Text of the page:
On the road recruiting post man Kerry Blackshear during the summer of 2014, then-Clemson assistant Earl Grant kept noticing one of Blackshear’s AAU teammates, a scrawny guard named Grant Riller. In those days, Riller was 6-foot-1 and, on a good day, 160 pounds or so, and while Grant wasn’t sure Riller was physically imposing enough to play for Clemson and handle the rigors of the Atlantic Coast Conference, he knew he was a baller. So Grant began calling friends who were assistant coaches at mid-major schools and letting them know Riller -- a talented kid with high-major skill but a mid-major body -- was out there.
After about two weeks of sounding the alarm on Riller, Grant abruptly stopped making phone calls on his behalf. That’s because, after a sudden coaching change at the College of Charleston in early August, Grant, who had worked for respected coaches Gregg Marshall (Winthrop, Wichita State) and Brad Brownell at Clemson, was deemed ready to run his own program. After landing the Charleston job in early September, Grant hoped his promotion of Riller hadn’t been too effective, because now he was at a place where Riller’s talent could overcome his lack of size.
By this time, Riller had narrowed his choices to FIU and Cleveland State, but once Grant and new assistant coach Quinton Ferrell became involved in Riller’s recruitment, and after he got a look at Charleston -- the city and the school -- he was hooked.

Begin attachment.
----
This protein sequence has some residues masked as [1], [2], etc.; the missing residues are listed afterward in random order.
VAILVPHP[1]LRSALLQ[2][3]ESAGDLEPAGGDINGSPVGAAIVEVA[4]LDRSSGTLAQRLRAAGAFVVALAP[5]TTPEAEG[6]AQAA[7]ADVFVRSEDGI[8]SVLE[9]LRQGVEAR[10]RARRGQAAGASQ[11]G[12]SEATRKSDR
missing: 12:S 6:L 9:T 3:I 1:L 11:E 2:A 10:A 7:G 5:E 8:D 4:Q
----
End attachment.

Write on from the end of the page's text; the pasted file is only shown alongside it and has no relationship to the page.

“Timing is everything,” Grant says.
It didn’t hurt that Riller’s Orlando, Florida homeboy, point guard Joe Chealey, was already on Charleston’s roster. Chealey would go on to sign a two-way contract with the Charlotte Hornets in 2018.
“He helped make the transition easier,” Riller says.
So easy, in fact, Grant and Ferrell were stunned at how quickly Riller’s talent translated to the college level. It was the summer of 2015, and when Riller showed up on campus along with Jarrell Brantley -- a forward who was a second-round pick of the Indiana Pacers in the 2019 NBA Draft and later traded to the Utah Jazz -- the Charleston coaches were excited about the possibilities of their first recruiting class.
From an offensive standpoint, there are no holes in his game
“With Grant, it was just like ‘wow’ ” says Ferrell, who became Riller’s position coach and is now the head coach at Presbyterian. “We obviously knew Grant was good, but to see it translate to the college level right away. … He scored the ball so easily. We thought this kid’s going to be freshman of the year [in the Colonial Athletic Association].”